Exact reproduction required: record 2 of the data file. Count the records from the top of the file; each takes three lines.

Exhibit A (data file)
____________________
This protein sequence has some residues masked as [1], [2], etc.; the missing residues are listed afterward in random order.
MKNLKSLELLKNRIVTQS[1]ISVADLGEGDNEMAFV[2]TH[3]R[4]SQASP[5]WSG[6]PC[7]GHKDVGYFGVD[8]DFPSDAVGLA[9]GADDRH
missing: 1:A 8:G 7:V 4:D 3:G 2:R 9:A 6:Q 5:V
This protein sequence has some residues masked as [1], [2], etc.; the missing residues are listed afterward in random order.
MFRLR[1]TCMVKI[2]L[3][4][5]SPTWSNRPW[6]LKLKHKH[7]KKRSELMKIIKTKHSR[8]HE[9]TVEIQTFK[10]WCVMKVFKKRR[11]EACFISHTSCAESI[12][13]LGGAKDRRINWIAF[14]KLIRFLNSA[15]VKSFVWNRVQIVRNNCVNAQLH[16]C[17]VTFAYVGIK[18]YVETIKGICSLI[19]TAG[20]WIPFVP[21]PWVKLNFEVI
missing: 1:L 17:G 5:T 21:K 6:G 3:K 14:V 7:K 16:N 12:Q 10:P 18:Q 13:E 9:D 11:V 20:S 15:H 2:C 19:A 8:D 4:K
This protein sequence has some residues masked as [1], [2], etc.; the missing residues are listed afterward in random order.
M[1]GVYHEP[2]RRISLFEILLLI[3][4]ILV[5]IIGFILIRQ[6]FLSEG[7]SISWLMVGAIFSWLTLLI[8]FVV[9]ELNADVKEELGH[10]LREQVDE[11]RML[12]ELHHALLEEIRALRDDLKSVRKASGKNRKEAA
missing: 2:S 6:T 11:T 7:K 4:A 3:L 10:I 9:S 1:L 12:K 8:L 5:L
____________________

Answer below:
This protein sequence has some residues masked as [1], [2], etc.; the missing residues are listed afterward in random order.
MFRLR[1]TCMVKI[2]L[3][4][5]SPTWSNRPW[6]LKLKHKH[7]KKRSELMKIIKTKHSR[8]HE[9]TVEIQTFK[10]WCVMKVFKKRR[11]EACFISHTSCAESI[12][13]LGGAKDRRINWIAF[14]KLIRFLNSA[15]VKSFVWNRVQIVRNNCVNAQLH[16]C[17]VTFAYVGIK[18]YVETIKGICSLI[19]TAG[20]WIPFVP[21]PWVKLNFEVI
missing: 1:L 17:G 5:T 21:K 6:G 3:K 14:V 7:K 16:N 12:Q 10:P 18:Q 13:E 9:D 11:V 20:S 15:H 2:C 19:A 8:D 4:K